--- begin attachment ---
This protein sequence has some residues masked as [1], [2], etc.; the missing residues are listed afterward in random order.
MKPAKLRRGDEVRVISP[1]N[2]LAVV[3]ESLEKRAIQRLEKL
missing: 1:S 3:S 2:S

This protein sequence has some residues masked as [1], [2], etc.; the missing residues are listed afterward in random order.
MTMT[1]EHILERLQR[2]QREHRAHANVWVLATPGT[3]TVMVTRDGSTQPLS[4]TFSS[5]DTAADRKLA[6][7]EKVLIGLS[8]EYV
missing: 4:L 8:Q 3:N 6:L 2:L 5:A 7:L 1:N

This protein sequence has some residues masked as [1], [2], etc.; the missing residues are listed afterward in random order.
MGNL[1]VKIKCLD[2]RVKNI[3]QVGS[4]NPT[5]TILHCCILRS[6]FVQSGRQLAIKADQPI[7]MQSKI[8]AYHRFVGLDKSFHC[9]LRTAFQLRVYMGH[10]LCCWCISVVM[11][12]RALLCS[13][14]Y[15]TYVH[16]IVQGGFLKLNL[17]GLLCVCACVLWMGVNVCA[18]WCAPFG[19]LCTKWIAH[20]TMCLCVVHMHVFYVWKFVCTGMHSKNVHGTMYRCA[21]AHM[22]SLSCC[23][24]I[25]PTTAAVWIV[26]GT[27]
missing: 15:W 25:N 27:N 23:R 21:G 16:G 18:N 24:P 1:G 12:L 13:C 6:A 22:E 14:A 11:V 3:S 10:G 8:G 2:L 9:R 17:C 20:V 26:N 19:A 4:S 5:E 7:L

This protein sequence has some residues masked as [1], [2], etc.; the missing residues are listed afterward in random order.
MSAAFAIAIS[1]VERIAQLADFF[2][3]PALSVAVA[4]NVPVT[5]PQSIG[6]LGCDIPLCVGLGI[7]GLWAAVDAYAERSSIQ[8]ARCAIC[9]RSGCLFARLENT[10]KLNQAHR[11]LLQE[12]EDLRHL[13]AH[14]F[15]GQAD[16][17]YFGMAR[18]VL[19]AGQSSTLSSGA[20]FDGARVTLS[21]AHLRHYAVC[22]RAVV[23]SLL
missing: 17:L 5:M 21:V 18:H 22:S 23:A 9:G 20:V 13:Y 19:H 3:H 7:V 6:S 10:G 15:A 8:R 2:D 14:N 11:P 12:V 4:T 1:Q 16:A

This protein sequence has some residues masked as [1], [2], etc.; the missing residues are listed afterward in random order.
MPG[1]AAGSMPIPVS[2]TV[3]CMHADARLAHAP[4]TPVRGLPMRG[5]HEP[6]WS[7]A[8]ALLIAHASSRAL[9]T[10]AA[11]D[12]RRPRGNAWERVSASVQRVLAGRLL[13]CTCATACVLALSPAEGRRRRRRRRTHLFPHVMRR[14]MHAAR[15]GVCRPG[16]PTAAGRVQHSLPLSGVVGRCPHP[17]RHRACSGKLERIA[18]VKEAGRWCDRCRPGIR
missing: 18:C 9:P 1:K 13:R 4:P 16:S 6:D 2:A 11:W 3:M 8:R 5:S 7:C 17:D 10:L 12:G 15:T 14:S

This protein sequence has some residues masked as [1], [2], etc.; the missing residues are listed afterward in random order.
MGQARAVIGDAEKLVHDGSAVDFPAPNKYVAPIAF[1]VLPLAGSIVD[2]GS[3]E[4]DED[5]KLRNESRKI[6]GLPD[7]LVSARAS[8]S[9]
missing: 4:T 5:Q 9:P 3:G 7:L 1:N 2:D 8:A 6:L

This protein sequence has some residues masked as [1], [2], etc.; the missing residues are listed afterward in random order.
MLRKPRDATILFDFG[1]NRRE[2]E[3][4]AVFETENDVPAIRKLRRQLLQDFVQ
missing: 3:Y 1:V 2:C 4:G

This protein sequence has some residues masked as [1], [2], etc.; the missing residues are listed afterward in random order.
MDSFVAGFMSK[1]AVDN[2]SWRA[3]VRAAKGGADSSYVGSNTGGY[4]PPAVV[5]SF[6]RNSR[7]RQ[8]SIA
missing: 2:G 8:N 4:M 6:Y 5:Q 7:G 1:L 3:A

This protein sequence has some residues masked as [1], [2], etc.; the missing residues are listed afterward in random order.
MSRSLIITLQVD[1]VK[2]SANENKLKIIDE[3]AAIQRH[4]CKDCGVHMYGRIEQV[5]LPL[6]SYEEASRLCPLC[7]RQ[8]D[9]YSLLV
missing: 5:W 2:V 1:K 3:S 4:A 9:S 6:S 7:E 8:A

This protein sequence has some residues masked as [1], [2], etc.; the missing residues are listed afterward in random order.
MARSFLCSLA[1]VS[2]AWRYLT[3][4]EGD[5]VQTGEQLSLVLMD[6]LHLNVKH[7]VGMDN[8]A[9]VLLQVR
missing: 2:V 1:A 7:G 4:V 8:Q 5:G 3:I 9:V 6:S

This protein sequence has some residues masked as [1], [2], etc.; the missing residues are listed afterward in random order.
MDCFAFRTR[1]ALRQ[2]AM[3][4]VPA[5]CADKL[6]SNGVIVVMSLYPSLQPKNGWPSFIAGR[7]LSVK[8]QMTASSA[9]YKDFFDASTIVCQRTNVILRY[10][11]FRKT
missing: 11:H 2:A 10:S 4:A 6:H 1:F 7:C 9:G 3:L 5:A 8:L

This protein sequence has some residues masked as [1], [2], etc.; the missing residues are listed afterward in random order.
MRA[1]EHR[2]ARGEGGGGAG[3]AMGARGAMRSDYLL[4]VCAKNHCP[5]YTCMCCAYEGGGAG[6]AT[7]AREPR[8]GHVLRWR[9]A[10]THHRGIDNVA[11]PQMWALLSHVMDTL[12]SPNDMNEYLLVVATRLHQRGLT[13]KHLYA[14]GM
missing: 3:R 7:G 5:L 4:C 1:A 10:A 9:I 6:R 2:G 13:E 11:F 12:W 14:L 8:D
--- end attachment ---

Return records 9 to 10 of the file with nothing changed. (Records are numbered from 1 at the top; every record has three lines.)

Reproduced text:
This protein sequence has some residues masked as [1], [2], etc.; the missing residues are listed afterward in random order.
MSRSLIITLQVD[1]VK[2]SANENKLKIIDE[3]AAIQRH[4]CKDCGVHMYGRIEQV[5]LPL[6]SYEEASRLCPLC[7]RQ[8]D[9]YSLLV
missing: 5:W 2:V 1:K 3:S 4:A 9:S 6:S 7:E 8:A

This protein sequence has some residues masked as [1], [2], etc.; the missing residues are listed afterward in random order.
MARSFLCSLA[1]VS[2]AWRYLT[3][4]EGD[5]VQTGEQLSLVLMD[6]LHLNVKH[7]VGMDN[8]A[9]VLLQVR
missing: 2:V 1:A 7:G 4:V 8:Q 5:G 3:I 9:V 6:S